Contractors' Questions: Can I use my UK 'Ltd' overseas?

Contractor's Question: I am considering accepting an offer of a short contract overseas. Can I simply use my existing, UK-registered limited company?

Expert's Answer: Recent cases have proven that it is essential to seek professional advice before accepting overseas contracts as there could be hidden costs associated with such a move. Her Majesty's Revenue and Customs is keen to deal with the issue of tax avoidance through offshore vehicles, and while overseas working is an entirely different issue, poor advice can all too easily cause contractors to fall foul of UK tax requirements.

For instance, there is a concession which allows those working outside the UK on a full time contract, which spans a complete tax year, to become non-UK resident for the period spent working overseas. However, the rules governing compliance with this concession are complex and intertwined with the tax requirements of the country in which the contractor is working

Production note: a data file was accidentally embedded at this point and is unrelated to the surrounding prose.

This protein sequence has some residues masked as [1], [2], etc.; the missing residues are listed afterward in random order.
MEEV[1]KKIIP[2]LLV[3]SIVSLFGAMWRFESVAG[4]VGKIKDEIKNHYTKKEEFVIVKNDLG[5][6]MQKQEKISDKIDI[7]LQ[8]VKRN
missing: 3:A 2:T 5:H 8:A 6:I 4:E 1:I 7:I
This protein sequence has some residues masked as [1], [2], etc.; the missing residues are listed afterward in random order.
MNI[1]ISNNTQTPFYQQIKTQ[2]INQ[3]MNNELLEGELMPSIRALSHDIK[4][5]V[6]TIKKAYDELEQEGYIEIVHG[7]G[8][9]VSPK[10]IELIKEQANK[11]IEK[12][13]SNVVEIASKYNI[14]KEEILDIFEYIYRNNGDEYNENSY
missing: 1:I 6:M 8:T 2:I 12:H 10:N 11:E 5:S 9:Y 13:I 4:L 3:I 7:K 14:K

In your circumstances, the primary tax issue to consider is the tax residency of both you and your limited company. If you are working overseas via your own UK limited company, you and your company may end up being liable for tax in the UK and the country you are working in, thus paying taxes in both countries.

While you will usually be able to claim 'double tax' relief it is however important that you seek advice to ensure you remain compliant and you understand how much tax you will be paying as this may be more than you might initially expect.

As a general rule, we would not recommend working on an overseas contract via your UK limited company for more than 6 months, as the risk of becoming 'dual resident' for tax purposes is increased.

Alternatively, you could pursue and bill your short overseas contract through an umbrella company. However UK based Umbrella services are usually only designed for assignments based in the UK, though occasional work outside the UK under a UK contract for short periods of time is generally acceptable. That said, if the assignment is under a non-UK contract with duties performed outside the UK, the associated tax risks do not make working via a UK umbrella company attractive.

The expert was Martin Hesketh, managing director of Brookson , an accountancy firm for UK contractors working overseas.